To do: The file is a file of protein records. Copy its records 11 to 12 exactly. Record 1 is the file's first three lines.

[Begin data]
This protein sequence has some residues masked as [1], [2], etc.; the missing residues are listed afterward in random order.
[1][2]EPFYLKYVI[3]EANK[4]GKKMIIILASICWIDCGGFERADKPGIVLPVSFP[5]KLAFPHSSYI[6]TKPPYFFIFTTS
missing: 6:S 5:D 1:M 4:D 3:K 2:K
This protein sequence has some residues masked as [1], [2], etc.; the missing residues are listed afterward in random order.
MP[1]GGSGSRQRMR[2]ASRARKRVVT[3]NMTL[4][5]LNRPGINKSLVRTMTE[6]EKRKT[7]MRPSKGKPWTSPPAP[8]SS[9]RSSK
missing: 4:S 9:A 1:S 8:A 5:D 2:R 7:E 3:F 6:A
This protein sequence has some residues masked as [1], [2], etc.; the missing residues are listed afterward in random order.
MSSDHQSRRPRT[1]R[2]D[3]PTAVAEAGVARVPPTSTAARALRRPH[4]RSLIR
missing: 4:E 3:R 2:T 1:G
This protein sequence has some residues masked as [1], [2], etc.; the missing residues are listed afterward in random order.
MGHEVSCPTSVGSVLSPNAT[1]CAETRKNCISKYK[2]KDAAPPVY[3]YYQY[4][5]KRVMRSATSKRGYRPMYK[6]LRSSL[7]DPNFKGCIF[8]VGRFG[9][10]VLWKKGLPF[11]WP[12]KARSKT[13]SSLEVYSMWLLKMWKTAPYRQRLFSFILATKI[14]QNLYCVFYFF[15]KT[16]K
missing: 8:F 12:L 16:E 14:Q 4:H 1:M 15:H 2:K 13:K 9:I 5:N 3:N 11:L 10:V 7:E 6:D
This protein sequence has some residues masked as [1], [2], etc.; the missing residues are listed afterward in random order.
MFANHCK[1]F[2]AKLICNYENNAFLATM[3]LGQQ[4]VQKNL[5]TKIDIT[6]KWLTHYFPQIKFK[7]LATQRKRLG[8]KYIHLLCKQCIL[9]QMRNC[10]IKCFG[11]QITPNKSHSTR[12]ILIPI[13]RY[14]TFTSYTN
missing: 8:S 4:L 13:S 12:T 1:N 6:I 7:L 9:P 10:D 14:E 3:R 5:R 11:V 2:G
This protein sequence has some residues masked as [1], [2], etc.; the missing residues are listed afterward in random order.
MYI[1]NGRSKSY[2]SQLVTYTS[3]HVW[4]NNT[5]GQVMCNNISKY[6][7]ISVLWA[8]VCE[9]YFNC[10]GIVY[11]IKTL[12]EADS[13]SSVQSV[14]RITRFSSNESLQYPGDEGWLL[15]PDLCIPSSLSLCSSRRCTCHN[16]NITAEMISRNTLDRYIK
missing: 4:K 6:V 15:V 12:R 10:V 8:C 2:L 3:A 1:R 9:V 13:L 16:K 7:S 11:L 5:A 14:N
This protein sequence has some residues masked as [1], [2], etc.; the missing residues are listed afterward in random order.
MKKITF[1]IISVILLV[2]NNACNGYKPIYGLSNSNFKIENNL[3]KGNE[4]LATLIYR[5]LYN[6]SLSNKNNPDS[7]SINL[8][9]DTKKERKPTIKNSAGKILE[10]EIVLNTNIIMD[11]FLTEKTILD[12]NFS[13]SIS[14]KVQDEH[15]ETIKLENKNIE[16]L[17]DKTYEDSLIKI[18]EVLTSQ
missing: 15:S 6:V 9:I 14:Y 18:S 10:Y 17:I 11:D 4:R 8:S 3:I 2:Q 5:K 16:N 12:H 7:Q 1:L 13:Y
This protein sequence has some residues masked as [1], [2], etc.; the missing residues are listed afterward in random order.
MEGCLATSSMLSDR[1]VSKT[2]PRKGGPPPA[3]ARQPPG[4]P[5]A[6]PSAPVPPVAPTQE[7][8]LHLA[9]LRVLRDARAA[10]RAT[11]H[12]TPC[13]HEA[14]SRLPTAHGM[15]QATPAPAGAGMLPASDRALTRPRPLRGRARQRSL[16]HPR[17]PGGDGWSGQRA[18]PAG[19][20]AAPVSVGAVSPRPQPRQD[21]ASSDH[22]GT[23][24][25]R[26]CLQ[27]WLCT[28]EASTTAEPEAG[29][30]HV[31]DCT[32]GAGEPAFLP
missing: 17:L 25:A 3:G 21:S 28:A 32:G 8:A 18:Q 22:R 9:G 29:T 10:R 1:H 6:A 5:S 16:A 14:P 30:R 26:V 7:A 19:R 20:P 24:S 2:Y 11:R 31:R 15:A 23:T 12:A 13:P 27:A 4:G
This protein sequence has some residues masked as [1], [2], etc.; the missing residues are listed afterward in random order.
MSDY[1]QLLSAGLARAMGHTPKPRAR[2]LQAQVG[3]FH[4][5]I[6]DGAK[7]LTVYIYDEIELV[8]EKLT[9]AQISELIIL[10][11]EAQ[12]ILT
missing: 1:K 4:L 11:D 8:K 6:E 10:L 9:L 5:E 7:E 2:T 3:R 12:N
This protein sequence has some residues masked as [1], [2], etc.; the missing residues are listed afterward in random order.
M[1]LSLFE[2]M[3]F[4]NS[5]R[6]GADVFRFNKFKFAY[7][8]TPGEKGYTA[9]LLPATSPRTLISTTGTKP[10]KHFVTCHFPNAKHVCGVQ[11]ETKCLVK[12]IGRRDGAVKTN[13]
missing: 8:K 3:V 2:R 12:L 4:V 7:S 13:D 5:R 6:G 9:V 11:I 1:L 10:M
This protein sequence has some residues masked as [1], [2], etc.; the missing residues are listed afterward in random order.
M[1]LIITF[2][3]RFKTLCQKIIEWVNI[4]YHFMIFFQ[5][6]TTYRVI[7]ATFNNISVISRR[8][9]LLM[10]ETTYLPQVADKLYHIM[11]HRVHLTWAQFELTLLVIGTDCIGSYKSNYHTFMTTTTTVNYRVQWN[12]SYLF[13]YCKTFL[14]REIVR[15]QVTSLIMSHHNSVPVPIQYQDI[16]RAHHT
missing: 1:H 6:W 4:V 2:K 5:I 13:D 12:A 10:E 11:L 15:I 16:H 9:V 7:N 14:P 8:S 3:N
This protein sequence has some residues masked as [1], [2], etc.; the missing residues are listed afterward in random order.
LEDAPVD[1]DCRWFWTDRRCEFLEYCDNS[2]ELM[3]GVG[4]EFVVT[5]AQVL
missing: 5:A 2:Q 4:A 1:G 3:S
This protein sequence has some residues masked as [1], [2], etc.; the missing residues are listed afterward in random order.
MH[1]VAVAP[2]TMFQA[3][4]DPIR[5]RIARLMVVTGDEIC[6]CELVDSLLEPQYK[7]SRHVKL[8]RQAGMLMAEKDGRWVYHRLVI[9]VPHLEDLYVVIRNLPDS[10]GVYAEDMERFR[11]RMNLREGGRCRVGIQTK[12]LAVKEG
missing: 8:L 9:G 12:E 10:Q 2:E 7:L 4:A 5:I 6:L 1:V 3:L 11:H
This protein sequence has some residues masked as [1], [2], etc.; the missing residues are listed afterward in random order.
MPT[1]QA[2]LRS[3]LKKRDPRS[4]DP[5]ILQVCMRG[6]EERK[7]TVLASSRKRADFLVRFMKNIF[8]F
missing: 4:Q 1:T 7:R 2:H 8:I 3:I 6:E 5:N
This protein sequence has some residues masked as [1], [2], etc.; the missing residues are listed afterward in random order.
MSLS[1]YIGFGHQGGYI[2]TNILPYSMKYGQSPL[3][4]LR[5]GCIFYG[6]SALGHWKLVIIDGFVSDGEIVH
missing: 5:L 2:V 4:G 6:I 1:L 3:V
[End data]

This protein sequence has some residues masked as [1], [2], etc.; the missing residues are listed afterward in random order.
M[1]LIITF[2][3]RFKTLCQKIIEWVNI[4]YHFMIFFQ[5][6]TTYRVI[7]ATFNNISVISRR[8][9]LLM[10]ETTYLPQVADKLYHIM[11]HRVHLTWAQFELTLLVIGTDCIGSYKSNYHTFMTTTTTVNYRVQWN[12]SYLF[13]YCKTFL[14]REIVR[15]QVTSLIMSHHNSVPVPIQYQDI[16]RAHHT
missing: 1:H 6:W 4:V 2:K 5:I 13:D 12:A 10:E 11:L 15:I 16:H 9:V 7:N 14:P 8:S 3:N
This protein sequence has some residues masked as [1], [2], etc.; the missing residues are listed afterward in random order.
LEDAPVD[1]DCRWFWTDRRCEFLEYCDNS[2]ELM[3]GVG[4]EFVVT[5]AQVL
missing: 5:A 2:Q 4:A 1:G 3:S